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Millions endure heat wave as temperatures swell across US

  • Forecasters expect a brutal heat wave to extend into August
  • Saturday’s high in Phoenix reached 118 degrees
  • Phoenix mayor calls the heat ‘unrelenting’

(NewsNation) — A relentless heat wave, stretching from California to Florida’s coast, has scorched the nation for more than 40 days — shattering records and causing multiple heat-related deaths in states like Texas and Arizona.

More than 80 million Americans remain under heat alerts nationwide, but it’s especially brutal out West where Americans are getting blasted with sweltering temps.

“The heat has been unrelenting in our community,” Phoenix Mayor Kate Galleo said on CBS News’ “Face the Nation.”

She continued: “This summer has set some tough records.”

Saturday’s high in Phoenix reached 118 degrees Fahrenheit, shattering the record of 116 degrees set back in 2006. It marked the 23rd consecutive day in the city with high temperatures reaching 110 degrees or above.

Salt Lake City, Utah reached a new record high of 106 on Saturday as well — with excessive heat warnings or advisories in place through much of the state into Monday.

Eight states, from Montana to New Mexico, are reporting at least one active large wildfire amid the scorching temperatures.

And in Nevada, officials are investigating the deaths of two hikers who were found dead in a state park amid excessive heat warnings. So far in Arizona, at least 18 people have died of heat-related causes in metro Phoenix, and another 69 suspected heat deaths are under investigation, according to the Maricopa County Department of Public Health.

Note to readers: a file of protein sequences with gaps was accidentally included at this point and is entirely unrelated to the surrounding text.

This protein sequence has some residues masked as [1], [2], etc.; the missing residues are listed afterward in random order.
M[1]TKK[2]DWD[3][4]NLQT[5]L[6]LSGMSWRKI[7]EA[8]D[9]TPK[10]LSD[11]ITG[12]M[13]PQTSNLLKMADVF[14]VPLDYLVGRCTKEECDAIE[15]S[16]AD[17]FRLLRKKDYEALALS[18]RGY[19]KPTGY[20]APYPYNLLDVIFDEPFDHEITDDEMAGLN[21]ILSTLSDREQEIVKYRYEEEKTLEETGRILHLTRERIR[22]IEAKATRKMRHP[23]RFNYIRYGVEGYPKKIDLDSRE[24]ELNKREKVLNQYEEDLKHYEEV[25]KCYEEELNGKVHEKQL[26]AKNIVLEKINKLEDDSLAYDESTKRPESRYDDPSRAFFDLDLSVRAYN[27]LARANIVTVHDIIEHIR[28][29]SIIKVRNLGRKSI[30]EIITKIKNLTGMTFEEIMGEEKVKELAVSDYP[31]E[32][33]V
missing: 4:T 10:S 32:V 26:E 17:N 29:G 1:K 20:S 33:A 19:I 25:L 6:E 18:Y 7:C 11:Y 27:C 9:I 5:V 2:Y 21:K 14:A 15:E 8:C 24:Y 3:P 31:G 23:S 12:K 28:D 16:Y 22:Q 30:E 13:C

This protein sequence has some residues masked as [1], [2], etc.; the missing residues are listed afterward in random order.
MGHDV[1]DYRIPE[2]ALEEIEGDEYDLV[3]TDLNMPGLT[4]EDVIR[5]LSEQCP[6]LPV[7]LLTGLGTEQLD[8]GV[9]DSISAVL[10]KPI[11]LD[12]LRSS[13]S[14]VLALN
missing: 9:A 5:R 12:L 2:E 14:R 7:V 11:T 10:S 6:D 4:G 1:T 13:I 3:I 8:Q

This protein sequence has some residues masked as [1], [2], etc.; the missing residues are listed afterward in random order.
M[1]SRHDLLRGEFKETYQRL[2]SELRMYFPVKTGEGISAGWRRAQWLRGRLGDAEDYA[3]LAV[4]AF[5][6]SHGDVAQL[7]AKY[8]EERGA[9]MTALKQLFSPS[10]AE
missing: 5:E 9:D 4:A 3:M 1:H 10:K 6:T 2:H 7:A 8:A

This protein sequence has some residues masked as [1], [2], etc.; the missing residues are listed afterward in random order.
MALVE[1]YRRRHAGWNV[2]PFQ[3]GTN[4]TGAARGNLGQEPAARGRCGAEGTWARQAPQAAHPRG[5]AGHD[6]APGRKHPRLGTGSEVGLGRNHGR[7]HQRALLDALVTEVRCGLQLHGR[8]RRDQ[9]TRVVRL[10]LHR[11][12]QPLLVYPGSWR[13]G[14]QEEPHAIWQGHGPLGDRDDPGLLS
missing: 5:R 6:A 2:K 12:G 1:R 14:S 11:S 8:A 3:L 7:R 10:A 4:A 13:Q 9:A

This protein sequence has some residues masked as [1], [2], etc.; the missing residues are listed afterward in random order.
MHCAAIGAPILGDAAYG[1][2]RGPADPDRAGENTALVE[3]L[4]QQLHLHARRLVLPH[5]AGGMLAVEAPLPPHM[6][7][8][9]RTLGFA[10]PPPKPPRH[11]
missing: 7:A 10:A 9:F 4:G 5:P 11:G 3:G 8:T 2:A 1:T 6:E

“That heat is going to kind of radiate up off the ground. And if you’re on those surfaces for an extended period of time, you’re going to be much more prone to heat-related illness and you’re going to get dehydrated a lot faster,” Adam Balls, a senior medical director of emergency medicine and trauma in Utah, explained.

With forecasters expecting the brutal heat wave to extend into August, Phoenix’s mayor is looking at ways the city can help to cool folks down — now and in the future.

“We even have tactics where we can go out with IVs that have been cooled and that can cool people from the inside which can save lives,” Galleo told “Face the Nation.”

She said the city is also looking at possible long-term changes like switching up building materials to help cool different places.

The National Weather Service said temperatures in the West, South and Gulf Coast next week are expected to remain hot, but slide closer to average. Still, the heat and humidity will be out in full force. It’s why all experts say paying attention to your body and staying hydrated is critical to beat the heat.

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